There are four things that absolutely kill Airstreams: water damage, neglect, accidents…and severe hail.
If you are a careful owner you’ve already got a copy of Airstream Life’s (Nearly) Complete Guide to Airstream Maintenance and are following the procedures described in it to keep your Airstream in good condition. That will eliminate water damage and neglect as possible destroyers. But there’s not much you can do about the forces of nature when they strike.
Most forms of weather are not a problem to an Airstream. Lightning strikes, for example, tend to pass around the exterior of the trailer’s aluminum skin. People inside who aren’t touching anything conductive are safe. Lightning can damage wiring and electronics and even burn a small hole in the skin, but all of that is repairable. (So if you are in your Airstream and lightning is crashing down around you, stay put. You’re already in a good shelter.)
Heavy winds are likewise not usually a problem. Your Airstream is already designed to slip through a headwind of 65 MPH (or higher) as smoothly as possible, so a blustery day is a pretty ho-hum event. Even a hard gust from the side isn’t likely to tip an Airstream over. In a major wind event, park the Airstream, drop the stabilizer jacks, and don’t worry. If you are exceptionally concerned you can tie down the axles during storage (we recommend The Claw for this).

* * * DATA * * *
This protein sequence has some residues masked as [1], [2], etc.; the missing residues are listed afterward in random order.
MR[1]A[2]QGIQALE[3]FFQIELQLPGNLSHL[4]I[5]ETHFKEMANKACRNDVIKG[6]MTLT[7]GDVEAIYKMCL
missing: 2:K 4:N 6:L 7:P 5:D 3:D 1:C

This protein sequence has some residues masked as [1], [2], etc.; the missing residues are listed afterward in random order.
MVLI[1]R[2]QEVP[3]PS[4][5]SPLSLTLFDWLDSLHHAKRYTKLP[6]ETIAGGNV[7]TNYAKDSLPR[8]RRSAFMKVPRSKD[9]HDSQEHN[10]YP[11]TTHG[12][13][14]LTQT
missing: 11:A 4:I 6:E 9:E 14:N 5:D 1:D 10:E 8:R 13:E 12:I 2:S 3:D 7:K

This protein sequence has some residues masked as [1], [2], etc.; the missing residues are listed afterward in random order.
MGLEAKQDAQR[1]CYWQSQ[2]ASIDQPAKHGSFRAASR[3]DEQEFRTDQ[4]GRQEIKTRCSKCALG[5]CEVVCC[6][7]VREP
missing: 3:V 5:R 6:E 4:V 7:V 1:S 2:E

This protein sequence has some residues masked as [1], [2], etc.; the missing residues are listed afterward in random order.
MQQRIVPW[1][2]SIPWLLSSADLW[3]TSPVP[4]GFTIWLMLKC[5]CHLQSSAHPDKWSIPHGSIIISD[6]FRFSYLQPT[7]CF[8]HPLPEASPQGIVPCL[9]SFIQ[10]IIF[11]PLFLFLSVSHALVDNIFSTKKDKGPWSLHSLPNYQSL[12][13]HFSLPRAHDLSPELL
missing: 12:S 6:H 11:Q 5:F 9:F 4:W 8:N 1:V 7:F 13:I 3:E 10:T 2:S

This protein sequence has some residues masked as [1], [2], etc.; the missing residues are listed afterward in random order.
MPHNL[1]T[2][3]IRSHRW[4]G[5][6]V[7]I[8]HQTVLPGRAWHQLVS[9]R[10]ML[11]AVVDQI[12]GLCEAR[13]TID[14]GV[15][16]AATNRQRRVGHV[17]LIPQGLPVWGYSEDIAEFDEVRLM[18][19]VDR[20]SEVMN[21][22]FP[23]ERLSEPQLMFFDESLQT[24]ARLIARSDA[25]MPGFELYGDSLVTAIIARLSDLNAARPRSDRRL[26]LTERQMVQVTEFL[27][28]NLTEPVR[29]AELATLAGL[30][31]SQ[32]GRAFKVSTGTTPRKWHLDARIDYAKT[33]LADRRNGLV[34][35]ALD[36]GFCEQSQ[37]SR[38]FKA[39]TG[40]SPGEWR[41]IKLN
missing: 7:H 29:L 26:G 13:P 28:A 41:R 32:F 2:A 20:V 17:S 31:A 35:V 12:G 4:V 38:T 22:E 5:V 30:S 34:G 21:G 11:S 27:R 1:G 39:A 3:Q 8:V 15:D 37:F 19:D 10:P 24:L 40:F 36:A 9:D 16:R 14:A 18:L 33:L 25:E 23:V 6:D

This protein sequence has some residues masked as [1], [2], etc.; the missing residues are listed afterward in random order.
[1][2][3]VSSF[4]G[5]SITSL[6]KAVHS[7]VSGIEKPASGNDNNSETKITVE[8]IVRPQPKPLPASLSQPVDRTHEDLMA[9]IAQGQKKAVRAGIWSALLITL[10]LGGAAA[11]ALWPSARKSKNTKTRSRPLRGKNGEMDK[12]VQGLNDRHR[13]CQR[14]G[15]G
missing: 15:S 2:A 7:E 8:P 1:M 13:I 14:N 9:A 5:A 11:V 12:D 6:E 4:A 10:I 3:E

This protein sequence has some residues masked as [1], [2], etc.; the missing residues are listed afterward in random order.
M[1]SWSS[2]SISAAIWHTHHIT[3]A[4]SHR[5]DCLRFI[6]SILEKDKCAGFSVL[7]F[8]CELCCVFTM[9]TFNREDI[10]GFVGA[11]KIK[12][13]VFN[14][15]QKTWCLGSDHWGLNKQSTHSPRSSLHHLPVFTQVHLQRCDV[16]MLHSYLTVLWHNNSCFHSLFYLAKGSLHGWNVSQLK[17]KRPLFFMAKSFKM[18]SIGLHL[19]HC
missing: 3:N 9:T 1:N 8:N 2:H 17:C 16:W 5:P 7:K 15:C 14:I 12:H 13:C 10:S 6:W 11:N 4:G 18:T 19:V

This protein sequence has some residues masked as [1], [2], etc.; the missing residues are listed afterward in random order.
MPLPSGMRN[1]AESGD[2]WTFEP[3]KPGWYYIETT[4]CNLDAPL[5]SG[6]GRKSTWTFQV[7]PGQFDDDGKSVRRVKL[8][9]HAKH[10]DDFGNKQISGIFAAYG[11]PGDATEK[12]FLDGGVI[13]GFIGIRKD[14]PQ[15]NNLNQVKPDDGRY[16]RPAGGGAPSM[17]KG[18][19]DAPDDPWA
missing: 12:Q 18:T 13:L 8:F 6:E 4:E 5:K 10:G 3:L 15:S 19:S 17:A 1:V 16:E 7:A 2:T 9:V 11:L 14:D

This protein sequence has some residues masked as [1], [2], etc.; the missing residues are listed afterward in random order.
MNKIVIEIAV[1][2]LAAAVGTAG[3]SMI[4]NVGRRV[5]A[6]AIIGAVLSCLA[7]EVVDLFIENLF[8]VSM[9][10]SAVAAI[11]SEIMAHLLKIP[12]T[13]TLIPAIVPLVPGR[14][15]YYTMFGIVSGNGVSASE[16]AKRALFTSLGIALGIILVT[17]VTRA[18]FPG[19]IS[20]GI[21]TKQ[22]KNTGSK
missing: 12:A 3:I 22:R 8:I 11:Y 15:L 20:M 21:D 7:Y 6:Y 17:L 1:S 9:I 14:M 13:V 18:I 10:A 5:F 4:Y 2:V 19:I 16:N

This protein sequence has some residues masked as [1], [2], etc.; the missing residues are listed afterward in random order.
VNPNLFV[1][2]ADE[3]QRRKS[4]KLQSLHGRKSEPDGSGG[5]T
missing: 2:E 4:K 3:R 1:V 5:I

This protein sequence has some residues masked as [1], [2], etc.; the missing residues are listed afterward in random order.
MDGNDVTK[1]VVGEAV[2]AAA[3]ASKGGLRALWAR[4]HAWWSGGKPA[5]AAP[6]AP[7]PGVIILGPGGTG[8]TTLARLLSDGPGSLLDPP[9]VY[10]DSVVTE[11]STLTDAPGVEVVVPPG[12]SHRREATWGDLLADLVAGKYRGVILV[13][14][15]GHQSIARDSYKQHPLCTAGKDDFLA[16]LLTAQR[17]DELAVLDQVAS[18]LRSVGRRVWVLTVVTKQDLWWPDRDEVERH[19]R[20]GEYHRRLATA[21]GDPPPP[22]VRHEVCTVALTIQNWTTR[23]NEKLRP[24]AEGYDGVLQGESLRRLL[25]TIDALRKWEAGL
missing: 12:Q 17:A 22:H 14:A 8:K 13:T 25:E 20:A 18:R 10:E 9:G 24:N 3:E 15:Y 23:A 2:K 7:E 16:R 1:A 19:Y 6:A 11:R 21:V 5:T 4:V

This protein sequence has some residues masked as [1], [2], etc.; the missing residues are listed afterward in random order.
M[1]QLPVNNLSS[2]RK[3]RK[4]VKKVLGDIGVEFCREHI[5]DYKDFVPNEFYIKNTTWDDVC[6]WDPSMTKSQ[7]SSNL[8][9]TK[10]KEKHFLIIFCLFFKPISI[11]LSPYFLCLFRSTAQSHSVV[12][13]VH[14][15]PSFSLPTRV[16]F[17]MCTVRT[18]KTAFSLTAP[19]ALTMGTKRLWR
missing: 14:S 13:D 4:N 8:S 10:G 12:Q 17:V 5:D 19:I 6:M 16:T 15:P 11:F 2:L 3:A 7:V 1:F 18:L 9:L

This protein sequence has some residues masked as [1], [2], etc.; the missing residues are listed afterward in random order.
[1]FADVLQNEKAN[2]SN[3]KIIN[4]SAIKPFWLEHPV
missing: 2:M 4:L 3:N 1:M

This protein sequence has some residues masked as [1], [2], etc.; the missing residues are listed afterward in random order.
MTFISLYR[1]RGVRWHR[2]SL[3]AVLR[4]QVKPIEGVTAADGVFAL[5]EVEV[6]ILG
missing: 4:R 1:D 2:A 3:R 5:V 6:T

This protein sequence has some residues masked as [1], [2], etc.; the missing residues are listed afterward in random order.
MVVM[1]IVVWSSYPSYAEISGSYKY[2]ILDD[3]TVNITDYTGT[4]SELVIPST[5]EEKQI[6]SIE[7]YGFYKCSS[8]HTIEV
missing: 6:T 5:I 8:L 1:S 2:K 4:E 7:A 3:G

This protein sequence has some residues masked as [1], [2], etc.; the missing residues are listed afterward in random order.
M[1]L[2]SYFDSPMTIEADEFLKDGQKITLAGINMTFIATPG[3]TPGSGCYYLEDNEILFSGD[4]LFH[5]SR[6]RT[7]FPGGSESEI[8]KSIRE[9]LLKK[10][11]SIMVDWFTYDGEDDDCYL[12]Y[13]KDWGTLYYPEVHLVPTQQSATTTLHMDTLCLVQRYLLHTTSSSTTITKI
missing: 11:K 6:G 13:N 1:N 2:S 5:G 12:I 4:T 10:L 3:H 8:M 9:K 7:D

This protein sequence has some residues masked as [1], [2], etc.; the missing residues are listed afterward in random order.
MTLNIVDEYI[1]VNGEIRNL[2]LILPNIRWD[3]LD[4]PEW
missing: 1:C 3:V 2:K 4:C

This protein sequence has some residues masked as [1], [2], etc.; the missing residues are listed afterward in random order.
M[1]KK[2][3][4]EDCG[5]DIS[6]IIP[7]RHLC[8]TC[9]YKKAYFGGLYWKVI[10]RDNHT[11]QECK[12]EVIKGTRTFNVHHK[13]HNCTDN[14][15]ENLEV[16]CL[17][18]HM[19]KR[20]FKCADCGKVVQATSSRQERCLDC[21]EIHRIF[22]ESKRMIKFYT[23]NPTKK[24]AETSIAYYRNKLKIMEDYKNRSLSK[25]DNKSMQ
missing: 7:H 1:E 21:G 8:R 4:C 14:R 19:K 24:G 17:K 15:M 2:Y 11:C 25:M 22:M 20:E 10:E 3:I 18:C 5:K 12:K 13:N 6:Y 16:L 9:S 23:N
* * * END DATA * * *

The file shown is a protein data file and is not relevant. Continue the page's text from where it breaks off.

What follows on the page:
But hail can be a killer. Aluminum is soft metal, and easily dented by large hail. You don’t need to worry about hail smaller than a US nickel—it’ll just bounce off. But larger chunks can dimple the surface, and really major hail (2 inches or more) can rip holes in the skin.
Hail is a frequent occurrence through the nation’s heartland in the summer, especially the Plains states, but can happen anywhere there’s a thunderstorm. The problem is that while the likelihood of thunderstorms in an area can be approximated by the National Weather Service, the exact location of thunderstorms is virtually impossible to predict. If the weather report says 80% chance of thunderstorms you’ve got a pretty good chance of seeing some rain nearby, but no idea if that thunderstorm is going to pass right overhead.